The effect of a low-fat, plant-based lifestyle intervention on serum HDL levels and the implications for metabolic syndrome status - a cohort study.

Low-fat, plant-based diets are associated with low plasma levels of High Density Lipoprotein (HDL) and improved cardiovascular health.

The level of High Density Lipoprotein (HDL) in the blood is commonly used as an indicator of cardiovascular and metabolic syndrome risk. This study examined the effect of low-fat, plant-based diets on serum concentrations of HDL. Researchers fed 5,046 subjects recruited from the Complete Health Improvement Program (CHIP) with low-fat, vegetarian diets for 30 days. The systolic and diastolic blood pressure and serum concentrations of HDL, triglycerides (TG), total cholesterol (TC), low density lipoprotein (LDL), and fasting plasma glucose (FPG), LDL: HDL ratio, and TC:HDL ratio were assessed in all the subjects before and after dietary intervention.

Researchers discovered that low-fat, plant-based diets significantly reduced plasma levels of HDL, TG, TC, LDL, FPG, LDL:HDL ratio, and TC:HDL ratio of all the subjects, indicating a marked improvement in lipid profile and cardiovascular risk. According to this study, 323 metabolic syndrome patients was successfully treated with low-fat, plant-based diets after 30 days, but 112 participants acquired a positive metabolic syndrome status due to low serum concentrations of HDL at the end of the feeding period. The results of this study show that blood level of HDL is not a reliable biomarker of cardiovascular and metabolic syndrome risk in regular consumers of low-fat, vegetarian diets.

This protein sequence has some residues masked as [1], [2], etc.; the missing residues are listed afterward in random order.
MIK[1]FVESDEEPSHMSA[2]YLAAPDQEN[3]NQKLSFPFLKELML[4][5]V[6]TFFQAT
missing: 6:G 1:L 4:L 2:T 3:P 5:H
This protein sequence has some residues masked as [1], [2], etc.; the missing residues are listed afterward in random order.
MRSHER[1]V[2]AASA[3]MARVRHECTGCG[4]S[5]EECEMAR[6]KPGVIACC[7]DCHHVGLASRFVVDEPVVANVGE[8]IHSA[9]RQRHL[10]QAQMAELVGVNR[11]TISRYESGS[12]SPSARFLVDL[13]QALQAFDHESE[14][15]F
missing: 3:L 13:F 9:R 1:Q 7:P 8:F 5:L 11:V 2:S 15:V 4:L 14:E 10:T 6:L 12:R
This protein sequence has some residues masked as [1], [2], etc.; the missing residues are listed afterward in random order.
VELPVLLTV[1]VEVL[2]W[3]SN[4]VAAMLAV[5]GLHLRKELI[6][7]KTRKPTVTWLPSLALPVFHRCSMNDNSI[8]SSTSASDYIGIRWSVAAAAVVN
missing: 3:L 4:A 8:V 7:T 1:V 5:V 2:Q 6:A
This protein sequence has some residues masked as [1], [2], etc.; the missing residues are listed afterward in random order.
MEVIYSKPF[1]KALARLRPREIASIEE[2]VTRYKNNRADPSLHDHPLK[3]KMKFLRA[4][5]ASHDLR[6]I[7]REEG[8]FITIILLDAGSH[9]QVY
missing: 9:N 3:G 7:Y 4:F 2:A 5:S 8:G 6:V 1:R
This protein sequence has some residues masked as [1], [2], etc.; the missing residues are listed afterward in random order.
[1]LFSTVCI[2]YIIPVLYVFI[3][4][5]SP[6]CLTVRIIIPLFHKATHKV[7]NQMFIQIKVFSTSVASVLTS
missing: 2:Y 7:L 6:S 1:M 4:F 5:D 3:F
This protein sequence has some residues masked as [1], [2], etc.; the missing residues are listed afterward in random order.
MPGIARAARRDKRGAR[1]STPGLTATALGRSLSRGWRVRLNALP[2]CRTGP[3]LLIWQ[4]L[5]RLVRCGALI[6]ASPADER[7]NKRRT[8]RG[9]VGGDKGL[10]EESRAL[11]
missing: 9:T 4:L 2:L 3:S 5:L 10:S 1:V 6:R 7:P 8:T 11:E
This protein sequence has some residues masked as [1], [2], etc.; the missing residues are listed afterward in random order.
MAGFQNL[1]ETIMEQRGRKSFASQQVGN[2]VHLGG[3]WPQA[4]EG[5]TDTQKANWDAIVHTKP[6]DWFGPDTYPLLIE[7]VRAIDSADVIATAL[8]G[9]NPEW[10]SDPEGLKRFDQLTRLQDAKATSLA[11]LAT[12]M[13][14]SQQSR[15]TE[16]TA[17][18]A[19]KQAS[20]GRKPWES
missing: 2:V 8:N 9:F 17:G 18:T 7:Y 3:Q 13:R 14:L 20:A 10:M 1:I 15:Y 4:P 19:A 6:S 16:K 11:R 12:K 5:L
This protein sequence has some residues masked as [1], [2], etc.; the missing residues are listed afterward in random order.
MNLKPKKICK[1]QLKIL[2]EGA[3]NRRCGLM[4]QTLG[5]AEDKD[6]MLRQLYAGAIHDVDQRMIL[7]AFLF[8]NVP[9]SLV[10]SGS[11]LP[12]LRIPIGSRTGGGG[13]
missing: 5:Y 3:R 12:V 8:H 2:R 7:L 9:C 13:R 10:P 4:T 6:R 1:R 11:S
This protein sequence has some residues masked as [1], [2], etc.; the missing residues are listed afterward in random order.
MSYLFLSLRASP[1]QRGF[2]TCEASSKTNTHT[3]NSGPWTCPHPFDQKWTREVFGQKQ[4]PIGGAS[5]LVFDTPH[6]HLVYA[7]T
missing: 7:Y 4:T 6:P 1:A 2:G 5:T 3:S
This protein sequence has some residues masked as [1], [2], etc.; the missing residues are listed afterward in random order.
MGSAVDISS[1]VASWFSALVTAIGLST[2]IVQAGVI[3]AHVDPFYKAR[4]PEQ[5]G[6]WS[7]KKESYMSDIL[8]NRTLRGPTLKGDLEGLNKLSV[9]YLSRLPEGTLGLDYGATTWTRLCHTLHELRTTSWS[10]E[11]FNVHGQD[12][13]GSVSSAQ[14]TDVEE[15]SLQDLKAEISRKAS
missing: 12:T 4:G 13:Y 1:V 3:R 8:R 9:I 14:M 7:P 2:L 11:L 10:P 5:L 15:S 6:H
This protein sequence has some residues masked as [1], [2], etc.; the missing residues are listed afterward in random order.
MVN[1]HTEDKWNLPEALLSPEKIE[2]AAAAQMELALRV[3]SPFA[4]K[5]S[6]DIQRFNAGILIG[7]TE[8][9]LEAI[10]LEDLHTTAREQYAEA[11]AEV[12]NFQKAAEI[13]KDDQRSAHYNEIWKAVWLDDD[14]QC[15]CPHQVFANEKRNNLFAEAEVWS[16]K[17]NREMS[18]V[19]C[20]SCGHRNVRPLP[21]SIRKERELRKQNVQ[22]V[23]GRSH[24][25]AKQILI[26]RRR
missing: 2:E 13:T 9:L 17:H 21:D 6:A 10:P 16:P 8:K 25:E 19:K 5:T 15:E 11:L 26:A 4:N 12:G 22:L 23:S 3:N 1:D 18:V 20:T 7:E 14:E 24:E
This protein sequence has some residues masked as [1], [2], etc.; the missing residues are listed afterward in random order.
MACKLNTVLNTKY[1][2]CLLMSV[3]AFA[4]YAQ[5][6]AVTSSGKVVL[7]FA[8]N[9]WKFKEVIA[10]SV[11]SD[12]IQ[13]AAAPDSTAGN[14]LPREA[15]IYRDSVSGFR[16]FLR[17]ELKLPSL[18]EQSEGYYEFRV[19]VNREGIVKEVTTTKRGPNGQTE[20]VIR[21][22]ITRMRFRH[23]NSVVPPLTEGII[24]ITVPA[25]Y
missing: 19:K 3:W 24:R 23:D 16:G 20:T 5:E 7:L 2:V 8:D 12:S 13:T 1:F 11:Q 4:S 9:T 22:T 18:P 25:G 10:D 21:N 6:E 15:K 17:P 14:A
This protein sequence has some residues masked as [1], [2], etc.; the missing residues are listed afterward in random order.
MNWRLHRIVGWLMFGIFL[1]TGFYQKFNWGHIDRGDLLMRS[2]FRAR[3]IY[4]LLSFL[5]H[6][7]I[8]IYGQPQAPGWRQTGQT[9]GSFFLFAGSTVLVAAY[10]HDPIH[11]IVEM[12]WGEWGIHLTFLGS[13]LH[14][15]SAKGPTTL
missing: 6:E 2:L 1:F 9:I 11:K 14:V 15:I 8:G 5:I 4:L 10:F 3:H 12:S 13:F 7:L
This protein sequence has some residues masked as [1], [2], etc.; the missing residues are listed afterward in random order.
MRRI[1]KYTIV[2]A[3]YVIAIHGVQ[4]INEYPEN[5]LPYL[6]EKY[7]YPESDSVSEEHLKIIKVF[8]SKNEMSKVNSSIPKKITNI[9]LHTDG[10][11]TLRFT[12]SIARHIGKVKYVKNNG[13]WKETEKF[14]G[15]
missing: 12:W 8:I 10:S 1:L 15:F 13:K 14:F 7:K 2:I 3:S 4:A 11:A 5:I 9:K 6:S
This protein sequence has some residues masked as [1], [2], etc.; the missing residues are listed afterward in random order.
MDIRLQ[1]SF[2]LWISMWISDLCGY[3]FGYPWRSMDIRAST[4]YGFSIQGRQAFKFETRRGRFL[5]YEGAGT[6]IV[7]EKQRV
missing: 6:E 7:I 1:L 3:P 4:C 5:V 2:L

Research Summary Information

  • 2013
  • Kent L, Morton D, Rankin P, Ward E, Grant R, Gobble J, Diehl H.
  • Avondale College of Higher Education, 582 Freemans Drive (PO BOX 19), Cooranbong NSW 2265, Australia Australasian Research Institute, 185 Fox Valley Rd, Wahroonga, NSW 2076, Australia Medical Nutrition Therapy Northwest, 13568 SE 97th Ave. Suite 203 Clackamas, Oregon 97015, USA Lifestyle Medicine Institute, PO Box 818, Loma Linda, CA 92354, USA
  • Yes, Free full text of study was found:
A Plant-Based Nutrition Program.
Plant-based diets are not nutritionally deficient.

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